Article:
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Guidelines for Dealing with Distressed Students
If you choose to try to help a distressed student, or if a student approaches you:
- Ask to talk to the student in private.
- Speak directly and honestly to the student.
- Ask if the student is talking to anyone about the problem (e.g., family or friends). Isolation is rarely useful for those in distress.
- If you initiate contact, use nonjudgmental terms. For example:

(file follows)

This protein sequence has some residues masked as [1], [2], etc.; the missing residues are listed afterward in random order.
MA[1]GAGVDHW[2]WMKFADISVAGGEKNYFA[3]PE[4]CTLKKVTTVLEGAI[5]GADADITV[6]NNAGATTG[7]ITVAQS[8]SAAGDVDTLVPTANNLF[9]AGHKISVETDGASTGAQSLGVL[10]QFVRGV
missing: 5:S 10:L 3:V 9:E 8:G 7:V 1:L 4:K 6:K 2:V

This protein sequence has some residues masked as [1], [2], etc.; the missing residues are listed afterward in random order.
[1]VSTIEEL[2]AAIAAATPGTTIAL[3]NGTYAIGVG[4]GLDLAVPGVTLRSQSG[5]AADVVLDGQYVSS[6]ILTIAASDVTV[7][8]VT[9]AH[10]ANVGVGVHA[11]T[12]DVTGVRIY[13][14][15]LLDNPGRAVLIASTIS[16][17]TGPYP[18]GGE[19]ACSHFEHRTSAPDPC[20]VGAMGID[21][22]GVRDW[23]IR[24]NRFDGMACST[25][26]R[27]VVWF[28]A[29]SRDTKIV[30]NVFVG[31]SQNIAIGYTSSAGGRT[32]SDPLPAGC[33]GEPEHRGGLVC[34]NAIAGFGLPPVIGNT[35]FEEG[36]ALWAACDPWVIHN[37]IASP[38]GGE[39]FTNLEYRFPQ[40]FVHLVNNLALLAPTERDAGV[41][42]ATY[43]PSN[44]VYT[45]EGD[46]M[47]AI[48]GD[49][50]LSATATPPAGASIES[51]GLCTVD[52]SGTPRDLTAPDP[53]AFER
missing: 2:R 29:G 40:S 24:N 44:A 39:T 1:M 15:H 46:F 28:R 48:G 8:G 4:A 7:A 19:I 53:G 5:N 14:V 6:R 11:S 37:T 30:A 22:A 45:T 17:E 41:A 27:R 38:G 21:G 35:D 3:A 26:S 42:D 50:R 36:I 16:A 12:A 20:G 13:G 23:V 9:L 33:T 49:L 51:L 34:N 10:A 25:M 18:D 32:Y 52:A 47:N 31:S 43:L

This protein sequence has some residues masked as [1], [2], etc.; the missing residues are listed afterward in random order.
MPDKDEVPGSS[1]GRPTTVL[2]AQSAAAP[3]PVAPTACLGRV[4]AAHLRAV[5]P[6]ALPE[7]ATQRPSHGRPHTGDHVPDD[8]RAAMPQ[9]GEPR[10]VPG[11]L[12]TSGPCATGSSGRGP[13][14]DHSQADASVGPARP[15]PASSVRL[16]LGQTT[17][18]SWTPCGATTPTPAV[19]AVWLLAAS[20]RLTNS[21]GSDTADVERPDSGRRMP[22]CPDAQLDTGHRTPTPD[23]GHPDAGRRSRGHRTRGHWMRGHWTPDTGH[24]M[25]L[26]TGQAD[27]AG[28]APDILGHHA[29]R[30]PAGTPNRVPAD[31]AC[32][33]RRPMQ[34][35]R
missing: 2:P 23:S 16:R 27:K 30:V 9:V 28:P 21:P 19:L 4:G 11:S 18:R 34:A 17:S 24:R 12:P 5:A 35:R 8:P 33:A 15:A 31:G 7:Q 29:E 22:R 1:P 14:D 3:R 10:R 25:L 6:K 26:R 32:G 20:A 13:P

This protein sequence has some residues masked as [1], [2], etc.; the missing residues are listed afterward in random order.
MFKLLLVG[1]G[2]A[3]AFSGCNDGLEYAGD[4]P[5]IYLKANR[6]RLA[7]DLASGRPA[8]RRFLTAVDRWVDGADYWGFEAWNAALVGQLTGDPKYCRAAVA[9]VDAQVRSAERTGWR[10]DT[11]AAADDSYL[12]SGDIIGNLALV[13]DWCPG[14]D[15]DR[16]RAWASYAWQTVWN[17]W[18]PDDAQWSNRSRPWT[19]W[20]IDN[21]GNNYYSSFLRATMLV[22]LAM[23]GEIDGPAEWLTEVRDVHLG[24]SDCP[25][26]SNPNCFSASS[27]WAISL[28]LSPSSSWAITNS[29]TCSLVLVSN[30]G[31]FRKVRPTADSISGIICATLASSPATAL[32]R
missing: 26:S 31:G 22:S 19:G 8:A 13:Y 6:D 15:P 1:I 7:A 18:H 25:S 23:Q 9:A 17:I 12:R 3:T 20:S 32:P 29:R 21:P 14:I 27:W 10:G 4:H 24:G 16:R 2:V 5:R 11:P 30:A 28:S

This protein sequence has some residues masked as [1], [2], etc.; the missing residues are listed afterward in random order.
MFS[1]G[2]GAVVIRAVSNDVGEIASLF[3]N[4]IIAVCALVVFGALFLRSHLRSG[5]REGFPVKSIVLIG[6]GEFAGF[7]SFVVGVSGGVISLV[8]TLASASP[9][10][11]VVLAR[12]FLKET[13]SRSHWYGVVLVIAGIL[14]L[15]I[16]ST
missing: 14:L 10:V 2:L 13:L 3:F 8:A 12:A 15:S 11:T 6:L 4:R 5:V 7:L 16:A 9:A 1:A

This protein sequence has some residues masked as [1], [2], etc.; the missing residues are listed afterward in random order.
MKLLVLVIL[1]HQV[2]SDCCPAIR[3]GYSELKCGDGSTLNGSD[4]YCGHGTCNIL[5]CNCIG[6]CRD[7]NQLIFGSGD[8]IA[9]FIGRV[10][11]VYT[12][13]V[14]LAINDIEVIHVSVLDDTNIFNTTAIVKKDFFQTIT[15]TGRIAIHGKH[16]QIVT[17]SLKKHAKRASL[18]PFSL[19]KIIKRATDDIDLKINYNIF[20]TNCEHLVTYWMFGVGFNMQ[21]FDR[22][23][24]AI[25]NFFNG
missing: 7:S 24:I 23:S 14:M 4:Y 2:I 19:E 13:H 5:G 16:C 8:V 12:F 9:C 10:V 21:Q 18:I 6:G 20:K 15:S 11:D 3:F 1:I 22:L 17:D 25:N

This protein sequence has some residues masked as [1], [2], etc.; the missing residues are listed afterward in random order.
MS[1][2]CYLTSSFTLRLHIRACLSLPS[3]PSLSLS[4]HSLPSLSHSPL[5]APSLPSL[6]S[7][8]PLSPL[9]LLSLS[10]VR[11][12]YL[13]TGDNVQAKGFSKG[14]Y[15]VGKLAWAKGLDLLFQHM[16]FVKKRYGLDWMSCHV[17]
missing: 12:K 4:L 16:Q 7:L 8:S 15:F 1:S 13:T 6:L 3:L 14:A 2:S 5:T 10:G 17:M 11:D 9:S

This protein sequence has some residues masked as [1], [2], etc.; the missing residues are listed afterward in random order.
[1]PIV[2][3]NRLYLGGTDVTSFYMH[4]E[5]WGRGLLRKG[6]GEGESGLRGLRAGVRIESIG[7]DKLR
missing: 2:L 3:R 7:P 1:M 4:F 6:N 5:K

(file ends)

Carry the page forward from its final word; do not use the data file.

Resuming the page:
- Listen to thoughts and feelings in a sensitive, non-threatening way.
- Show you understand. Repeat back the essence of what the student has told you. Include both content and feeling:
- Avoid evaluating and criticizing even if the student asks your opinion.
- Respect the student's value system, even if you disagree with it.
- Do not ignore strange or inappropriate behavior.
- Do not discuss concerns with other students.
- "I've noticed you've been absent from class lately and I'm concerned," rather than "Where have you been lately? You should be more concerned about your grades."
- "It sounds like you're not accustomed to this much work and you're worried about failing."